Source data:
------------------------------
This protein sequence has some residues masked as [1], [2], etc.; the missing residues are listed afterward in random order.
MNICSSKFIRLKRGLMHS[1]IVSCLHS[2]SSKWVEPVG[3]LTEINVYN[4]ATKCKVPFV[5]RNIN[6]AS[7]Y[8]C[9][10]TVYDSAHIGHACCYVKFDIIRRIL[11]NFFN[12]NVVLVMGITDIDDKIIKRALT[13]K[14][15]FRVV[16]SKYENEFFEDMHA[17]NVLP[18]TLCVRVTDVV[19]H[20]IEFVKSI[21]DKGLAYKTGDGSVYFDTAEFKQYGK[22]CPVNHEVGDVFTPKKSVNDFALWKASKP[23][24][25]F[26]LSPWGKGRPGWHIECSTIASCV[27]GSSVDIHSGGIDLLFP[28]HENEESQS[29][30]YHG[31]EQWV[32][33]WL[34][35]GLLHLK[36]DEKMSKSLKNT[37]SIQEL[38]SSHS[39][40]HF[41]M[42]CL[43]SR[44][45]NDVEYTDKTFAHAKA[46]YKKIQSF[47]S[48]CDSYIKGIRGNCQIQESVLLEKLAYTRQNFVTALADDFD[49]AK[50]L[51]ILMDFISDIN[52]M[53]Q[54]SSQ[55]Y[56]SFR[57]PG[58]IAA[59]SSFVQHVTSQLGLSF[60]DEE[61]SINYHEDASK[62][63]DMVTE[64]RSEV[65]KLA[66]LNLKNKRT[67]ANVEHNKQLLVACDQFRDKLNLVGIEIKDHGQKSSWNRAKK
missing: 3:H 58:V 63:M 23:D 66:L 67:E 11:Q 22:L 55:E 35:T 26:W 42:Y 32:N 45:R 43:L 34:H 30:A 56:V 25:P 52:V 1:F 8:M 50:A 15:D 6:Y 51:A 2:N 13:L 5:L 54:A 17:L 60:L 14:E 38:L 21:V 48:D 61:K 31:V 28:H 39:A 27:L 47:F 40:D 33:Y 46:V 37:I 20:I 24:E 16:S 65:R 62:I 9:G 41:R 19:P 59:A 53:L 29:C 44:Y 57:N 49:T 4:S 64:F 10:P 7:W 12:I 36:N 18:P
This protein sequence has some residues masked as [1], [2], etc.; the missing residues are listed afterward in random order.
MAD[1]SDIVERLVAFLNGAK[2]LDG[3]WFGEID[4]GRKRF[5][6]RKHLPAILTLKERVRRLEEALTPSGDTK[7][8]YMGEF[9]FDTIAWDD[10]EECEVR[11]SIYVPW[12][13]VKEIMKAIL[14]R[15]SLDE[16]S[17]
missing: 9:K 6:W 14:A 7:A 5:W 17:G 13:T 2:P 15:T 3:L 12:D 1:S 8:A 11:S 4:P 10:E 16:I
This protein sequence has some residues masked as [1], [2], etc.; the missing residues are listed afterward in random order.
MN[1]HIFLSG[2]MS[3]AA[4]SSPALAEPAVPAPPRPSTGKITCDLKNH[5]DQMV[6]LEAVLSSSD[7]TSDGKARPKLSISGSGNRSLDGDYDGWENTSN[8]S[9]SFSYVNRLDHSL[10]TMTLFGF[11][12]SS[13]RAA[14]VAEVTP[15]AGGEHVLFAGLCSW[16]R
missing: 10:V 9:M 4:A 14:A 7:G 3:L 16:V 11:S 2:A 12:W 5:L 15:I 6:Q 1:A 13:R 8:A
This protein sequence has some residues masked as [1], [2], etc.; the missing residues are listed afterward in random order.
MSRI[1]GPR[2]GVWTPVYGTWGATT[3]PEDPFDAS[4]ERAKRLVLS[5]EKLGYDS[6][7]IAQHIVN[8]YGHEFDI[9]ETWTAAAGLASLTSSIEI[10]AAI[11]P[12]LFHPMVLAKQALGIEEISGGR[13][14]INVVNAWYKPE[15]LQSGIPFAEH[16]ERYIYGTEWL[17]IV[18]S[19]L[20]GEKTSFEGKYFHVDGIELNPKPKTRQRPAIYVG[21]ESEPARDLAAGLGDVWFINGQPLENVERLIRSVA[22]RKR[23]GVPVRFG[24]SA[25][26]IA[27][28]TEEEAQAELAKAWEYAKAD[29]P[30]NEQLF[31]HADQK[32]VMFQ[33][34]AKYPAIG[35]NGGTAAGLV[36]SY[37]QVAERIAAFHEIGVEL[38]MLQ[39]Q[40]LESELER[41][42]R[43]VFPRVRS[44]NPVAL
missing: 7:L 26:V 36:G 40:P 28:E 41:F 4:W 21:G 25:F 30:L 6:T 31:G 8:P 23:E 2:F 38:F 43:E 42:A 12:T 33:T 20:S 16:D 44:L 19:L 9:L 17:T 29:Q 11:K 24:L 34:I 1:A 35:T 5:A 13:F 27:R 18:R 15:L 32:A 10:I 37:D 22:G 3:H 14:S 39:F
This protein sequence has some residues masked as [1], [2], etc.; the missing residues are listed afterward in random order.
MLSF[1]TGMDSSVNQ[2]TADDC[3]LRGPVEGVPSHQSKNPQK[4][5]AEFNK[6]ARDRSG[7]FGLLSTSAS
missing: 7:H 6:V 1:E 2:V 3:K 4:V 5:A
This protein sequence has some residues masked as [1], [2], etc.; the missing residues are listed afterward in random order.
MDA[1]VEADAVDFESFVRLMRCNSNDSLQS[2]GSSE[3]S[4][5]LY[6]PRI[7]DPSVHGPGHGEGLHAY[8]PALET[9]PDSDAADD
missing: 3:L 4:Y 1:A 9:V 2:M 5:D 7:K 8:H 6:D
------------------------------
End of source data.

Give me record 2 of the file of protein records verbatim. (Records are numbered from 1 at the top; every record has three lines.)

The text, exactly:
This protein sequence has some residues masked as [1], [2], etc.; the missing residues are listed afterward in random order.
MAD[1]SDIVERLVAFLNGAK[2]LDG[3]WFGEID[4]GRKRF[5][6]RKHLPAILTLKERVRRLEEALTPSGDTK[7][8]YMGEF[9]FDTIAWDD[10]EECEVR[11]SIYVPW[12][13]VKEIMKAIL[14]R[15]SLDE[16]S[17]
missing: 9:K 6:W 14:A 7:A 5:W 17:G 13:T 2:P 15:T 3:L 12:D 1:S 8:A 11:S 4:P 10:E 16:I